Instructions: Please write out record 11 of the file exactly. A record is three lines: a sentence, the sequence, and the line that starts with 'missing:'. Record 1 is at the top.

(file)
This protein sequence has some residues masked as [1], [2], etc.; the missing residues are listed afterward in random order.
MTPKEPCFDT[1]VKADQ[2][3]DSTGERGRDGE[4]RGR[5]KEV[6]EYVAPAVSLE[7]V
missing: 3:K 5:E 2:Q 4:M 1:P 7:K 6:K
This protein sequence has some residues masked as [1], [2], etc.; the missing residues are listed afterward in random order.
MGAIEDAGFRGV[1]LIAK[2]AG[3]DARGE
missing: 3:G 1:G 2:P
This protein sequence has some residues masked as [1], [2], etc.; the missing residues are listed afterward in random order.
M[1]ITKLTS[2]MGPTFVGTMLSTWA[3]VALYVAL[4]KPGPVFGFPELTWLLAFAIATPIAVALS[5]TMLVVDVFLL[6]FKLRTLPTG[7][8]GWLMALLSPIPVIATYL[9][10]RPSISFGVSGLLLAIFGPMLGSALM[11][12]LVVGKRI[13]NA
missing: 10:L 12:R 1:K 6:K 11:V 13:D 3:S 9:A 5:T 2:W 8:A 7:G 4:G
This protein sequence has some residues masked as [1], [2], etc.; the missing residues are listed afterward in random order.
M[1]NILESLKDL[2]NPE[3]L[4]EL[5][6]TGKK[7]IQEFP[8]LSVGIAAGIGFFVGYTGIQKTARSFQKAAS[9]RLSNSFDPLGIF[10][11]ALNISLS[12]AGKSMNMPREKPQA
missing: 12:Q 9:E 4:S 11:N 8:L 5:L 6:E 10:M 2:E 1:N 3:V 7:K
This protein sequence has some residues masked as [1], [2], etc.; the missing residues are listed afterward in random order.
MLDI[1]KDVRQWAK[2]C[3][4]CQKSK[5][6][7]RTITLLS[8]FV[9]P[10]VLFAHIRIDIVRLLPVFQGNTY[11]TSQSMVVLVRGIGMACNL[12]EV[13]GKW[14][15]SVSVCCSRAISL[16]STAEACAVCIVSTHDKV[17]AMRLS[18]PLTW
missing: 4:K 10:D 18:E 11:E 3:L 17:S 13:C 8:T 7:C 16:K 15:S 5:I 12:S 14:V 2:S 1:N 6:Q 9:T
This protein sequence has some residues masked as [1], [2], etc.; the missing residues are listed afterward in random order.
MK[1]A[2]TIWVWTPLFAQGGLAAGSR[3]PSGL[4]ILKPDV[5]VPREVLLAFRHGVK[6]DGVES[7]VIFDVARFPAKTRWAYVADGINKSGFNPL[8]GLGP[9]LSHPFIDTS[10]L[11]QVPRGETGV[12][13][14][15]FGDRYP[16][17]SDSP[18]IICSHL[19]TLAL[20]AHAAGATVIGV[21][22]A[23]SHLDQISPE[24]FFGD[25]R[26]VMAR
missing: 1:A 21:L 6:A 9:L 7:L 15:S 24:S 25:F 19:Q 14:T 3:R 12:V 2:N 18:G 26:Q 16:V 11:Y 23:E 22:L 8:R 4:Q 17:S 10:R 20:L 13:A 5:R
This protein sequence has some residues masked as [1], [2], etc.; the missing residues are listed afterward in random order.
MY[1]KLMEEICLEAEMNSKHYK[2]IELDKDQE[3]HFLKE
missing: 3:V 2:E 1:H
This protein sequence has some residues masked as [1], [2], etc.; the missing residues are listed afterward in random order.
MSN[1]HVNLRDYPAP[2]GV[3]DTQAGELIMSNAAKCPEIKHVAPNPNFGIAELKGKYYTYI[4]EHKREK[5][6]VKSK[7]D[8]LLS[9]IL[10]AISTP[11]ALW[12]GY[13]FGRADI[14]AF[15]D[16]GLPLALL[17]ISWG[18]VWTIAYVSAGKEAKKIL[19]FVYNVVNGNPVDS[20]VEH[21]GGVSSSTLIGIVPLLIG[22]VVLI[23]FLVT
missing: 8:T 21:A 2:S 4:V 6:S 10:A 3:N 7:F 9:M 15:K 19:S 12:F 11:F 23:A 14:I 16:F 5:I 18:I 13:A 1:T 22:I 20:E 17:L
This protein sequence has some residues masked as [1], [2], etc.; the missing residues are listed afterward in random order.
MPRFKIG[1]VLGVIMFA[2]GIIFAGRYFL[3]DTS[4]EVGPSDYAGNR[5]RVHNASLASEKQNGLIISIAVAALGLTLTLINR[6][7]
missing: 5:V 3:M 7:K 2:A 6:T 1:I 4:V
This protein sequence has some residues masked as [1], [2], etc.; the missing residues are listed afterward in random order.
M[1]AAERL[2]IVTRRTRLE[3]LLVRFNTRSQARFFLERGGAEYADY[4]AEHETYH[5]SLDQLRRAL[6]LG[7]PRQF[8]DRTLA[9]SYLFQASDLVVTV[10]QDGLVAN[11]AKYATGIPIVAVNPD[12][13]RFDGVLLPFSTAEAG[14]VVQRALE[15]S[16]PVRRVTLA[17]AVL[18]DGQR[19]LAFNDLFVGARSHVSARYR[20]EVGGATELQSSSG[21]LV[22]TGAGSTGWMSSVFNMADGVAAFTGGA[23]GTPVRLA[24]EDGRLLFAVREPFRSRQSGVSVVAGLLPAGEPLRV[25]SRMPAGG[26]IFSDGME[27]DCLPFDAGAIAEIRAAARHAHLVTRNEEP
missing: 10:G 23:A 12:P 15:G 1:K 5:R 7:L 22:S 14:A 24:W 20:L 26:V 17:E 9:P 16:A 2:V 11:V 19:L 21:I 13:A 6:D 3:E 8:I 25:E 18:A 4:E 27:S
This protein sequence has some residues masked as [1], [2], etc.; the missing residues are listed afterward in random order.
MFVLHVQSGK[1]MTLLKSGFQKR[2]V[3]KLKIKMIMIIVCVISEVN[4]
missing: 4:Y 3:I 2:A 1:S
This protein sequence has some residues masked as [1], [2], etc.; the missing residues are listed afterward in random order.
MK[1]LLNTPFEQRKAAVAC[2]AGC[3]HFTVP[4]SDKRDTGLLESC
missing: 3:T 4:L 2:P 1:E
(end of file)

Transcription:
This protein sequence has some residues masked as [1], [2], etc.; the missing residues are listed afterward in random order.
MFVLHVQSGK[1]MTLLKSGFQKR[2]V[3]KLKIKMIMIIVCVISEVN[4]
missing: 4:Y 3:I 2:A 1:S